away, and which it grieves our most excellent King to see
die out in his time. Hast heard, boy, of the great King
Arthur of whom men wrote and sung in days gone by ?
Has his fame reached as far as thy Gascon home ?"
Yea, verily," answered Gaston eagerly. Our mother
in long-past days would speak to us of that great King,
and of his knights, and of the Round Table at which they
sat together, their King in their midst-"
"Ay, truly thou knowest well the tale, and it is of this
same Round Table I would speak. The King has thought
good to hold such a Round Table himself, and has sent
forth messages to numbers of his knights to hold themselves
in readiness to attend it early in the year which will soon
be upon us. Men say that he is building a wondrous
round tower at his fortress of Windsor, wherein his Round
Table will be placed and the feast celebrated. I know not
with what truth they rumour this, but it is like enough,
for his Majesty hath the love of his people and a kingly
mind; and what he purposes he makes shift to carry out,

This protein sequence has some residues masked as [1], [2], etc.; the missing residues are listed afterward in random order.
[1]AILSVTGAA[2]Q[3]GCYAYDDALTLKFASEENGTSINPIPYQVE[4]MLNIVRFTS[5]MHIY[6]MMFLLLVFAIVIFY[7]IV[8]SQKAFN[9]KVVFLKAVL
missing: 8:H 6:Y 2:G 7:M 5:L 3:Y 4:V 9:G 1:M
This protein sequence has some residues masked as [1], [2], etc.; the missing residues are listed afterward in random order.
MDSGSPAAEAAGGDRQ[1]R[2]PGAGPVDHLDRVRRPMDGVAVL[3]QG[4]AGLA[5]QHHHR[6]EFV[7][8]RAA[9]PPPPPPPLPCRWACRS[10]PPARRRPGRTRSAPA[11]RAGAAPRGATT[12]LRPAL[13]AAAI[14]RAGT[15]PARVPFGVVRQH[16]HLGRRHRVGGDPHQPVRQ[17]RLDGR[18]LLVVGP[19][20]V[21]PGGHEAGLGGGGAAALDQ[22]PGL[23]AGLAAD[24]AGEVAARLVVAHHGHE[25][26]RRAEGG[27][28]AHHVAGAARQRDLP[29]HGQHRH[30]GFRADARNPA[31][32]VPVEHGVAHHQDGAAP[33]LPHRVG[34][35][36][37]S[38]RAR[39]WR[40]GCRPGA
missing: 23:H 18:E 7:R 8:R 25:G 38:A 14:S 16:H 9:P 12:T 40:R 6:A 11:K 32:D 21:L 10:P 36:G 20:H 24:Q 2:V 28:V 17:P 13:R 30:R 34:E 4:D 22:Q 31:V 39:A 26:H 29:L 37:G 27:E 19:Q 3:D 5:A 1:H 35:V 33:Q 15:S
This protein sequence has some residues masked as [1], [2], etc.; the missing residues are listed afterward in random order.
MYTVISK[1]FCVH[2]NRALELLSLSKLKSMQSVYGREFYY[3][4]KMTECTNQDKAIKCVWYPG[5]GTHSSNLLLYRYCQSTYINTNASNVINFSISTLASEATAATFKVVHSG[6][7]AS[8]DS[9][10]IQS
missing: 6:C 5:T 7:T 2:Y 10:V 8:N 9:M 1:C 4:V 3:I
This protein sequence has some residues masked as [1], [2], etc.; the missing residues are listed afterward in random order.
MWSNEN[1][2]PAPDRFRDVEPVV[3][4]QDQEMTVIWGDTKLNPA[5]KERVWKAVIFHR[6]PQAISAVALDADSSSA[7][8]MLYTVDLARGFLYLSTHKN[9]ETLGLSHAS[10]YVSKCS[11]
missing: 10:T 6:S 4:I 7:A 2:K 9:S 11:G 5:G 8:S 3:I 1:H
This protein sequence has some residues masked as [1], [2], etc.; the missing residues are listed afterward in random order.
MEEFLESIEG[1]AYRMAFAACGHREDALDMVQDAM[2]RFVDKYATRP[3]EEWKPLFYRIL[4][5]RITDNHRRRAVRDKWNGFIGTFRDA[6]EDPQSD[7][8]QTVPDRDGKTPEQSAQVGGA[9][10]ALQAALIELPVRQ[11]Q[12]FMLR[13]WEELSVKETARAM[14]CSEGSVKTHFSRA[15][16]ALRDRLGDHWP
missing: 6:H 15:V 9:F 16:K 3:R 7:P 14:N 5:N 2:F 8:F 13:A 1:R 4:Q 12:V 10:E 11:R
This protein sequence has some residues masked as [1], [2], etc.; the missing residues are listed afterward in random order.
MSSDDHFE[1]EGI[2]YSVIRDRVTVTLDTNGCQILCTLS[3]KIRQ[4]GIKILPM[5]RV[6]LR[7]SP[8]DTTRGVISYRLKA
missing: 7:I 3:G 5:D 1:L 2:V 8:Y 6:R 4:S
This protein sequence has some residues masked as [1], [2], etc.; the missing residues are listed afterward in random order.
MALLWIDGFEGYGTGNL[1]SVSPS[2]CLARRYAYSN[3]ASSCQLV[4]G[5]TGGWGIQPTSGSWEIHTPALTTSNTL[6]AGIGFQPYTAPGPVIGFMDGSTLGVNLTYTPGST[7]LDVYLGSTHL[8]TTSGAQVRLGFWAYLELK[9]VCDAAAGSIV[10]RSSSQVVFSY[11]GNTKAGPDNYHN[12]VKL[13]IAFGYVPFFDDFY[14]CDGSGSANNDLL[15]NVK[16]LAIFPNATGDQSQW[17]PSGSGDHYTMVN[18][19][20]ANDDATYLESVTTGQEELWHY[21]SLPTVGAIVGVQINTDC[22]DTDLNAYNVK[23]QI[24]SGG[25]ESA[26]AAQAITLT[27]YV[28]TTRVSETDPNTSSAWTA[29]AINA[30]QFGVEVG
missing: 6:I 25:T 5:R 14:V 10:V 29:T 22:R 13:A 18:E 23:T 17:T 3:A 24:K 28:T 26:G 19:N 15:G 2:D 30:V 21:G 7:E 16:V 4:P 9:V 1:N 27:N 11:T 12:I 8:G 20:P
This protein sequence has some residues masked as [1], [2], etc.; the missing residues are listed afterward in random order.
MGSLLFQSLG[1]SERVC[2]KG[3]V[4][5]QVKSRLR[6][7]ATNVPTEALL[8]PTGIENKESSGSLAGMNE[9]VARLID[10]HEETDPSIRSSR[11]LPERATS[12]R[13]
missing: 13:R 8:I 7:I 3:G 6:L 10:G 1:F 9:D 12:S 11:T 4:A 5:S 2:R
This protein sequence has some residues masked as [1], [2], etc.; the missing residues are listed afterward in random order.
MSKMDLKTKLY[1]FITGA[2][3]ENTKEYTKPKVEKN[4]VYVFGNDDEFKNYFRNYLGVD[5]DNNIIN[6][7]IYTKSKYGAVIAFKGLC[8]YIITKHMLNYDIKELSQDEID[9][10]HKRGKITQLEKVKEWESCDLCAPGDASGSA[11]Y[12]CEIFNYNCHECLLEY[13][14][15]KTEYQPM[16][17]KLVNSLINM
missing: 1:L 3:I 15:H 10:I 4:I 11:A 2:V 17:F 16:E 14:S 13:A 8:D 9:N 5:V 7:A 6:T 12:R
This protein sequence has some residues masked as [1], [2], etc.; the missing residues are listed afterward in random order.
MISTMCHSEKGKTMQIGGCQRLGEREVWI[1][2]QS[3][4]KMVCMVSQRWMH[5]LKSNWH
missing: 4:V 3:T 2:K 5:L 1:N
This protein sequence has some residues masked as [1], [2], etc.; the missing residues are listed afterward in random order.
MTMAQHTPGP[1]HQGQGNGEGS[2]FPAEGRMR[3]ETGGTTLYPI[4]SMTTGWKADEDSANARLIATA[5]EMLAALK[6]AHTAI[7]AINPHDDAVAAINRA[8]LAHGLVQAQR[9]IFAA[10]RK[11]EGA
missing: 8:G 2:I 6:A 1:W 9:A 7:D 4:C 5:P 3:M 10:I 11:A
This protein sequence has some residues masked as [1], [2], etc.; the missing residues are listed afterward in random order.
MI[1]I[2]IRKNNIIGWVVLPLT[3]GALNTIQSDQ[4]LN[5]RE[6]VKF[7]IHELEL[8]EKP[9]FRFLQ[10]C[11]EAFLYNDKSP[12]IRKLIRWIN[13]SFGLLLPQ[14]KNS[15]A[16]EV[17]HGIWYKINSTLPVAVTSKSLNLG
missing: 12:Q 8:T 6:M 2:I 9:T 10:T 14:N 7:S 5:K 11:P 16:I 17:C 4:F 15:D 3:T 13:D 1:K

and that right speedily. But be that as it may, there is


no mistaking his royal summons to his Round Table, and I
am hastening back across the water to be at Windsor on
the appointed day; and if it will pleasure you twain to
journey thither with me, I trow you will see things the
like of which you have never dreamed before; and sure a
better fashion of entering life could .'scarce be found than
to follow one of the King's knights to one of the fairest
assemblies of chivalry that the world has ever looked
And indeed Gaston thought so too. His breath was
taken away by the prospect. He was dazzled by the very
thought of such a thing, and his words of eager thanks
were spoken with the falterings of strong emotion. The
road had widened out here, and the travellers had got
free of the forest. Lights sparkled pleasantly in front
of them, and Raymond had come up in time to hear the
offer just made. The eager delight of the two lads
seemed to please the brave Sir James, who was not much
more than a youth himself, as we should reckon things
now, though four-and-twenty appeared a more advanced
age then.
As the travellers at last found themselves within the
precincts of a fairly comfortable hostelry, and the horsemen
dismounted at the door and entered the inn, Sir James
pushed the two lads into the lighted roon before him, and
looked them well over with a pair of searching but kindly
blue eyes. He was himself a fine man, of noble stature
and princely bearing. His face was pleasant, though it
could be stern too on occasion, and the features were


regular and good. The boys had never seen such a kingly-